What are Strange Laws?
Strange laws refer to any law, ordinance, or statute that is considered archaic. Typically strange laws are left “on the books” and are never altered to meet a modern society. These laws are thus considered antiquated, because the rules or violations which they cover are no longer relevant.
Strange laws exhibit a uniqueness or weirdness because of the content and the violations in which they cover. In most senses these laws are either viewed as strange because the offense covered is so egregious that it would not be considered an every-day maneuver, or the context and subject matter of the law is obsolete.
Strange laws are typically found in local court systems, meaning they vary based on state. The following are some examples of strange laws and the state’s which currently maintain their legality issues:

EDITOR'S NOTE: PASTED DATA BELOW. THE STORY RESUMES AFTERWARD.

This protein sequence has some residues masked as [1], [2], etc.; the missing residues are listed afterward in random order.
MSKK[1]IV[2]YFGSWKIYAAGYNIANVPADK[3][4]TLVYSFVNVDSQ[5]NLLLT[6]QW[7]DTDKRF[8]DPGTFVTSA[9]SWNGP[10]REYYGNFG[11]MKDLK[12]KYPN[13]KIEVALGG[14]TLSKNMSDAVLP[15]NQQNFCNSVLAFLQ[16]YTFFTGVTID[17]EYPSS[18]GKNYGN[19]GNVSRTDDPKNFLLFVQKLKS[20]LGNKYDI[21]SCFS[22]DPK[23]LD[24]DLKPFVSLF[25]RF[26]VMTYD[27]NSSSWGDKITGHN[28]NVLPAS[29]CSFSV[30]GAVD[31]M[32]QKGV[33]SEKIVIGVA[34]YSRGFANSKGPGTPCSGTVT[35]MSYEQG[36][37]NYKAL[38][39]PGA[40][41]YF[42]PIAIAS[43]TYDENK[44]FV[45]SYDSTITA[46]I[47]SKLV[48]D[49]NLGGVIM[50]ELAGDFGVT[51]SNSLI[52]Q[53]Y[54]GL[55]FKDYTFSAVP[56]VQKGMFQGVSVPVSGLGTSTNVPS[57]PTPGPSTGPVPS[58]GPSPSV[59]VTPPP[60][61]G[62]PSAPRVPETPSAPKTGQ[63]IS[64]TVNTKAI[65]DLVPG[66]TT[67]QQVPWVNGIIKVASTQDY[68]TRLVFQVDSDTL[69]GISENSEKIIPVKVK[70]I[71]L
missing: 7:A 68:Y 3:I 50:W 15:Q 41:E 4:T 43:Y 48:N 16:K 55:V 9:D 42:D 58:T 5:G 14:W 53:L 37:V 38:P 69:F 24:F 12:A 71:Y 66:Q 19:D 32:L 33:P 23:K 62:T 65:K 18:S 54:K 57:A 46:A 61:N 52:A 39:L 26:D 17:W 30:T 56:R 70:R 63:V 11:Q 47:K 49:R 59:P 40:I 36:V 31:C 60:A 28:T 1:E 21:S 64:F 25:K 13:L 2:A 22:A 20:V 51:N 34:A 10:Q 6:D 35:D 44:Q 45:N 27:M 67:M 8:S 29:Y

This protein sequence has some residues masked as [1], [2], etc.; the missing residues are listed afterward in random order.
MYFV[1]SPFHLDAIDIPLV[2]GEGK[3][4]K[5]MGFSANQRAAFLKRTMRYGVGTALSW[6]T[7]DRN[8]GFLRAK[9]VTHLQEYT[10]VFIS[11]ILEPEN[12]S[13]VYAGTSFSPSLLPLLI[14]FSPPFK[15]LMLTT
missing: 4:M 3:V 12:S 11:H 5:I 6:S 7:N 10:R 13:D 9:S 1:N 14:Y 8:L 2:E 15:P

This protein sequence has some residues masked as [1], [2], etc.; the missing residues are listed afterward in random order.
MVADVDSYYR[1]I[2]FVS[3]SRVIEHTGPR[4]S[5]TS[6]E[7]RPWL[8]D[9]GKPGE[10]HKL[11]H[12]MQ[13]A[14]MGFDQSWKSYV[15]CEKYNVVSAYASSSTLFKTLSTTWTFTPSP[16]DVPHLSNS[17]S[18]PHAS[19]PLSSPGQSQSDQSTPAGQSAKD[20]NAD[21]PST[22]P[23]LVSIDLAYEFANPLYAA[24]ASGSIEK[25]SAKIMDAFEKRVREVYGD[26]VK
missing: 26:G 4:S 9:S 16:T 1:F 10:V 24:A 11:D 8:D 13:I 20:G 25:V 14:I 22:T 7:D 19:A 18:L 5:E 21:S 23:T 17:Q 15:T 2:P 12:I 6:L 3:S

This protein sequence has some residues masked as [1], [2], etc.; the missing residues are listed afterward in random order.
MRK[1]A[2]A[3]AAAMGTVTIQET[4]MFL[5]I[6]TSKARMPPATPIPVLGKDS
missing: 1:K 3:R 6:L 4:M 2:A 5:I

A strange law in California states that it is illegal for any member of the state to attempt to stop a child from playfully jumping in a puddle of water.
Strange laws in Florida state that women may be fined for falling asleep under a hair dryer by a salon owner. Additionally, strange laws in Florida also consist of a special law which prohibits unmarried women from parachuting on Sunday.
As a result of the ridiculous subject matter and nature of such violations, there are rarely any consequences for violating such laws. Although they are affirmed in statutes or ordinances the strangeness and antiquated nature to which they were created offer an impediment for exercise.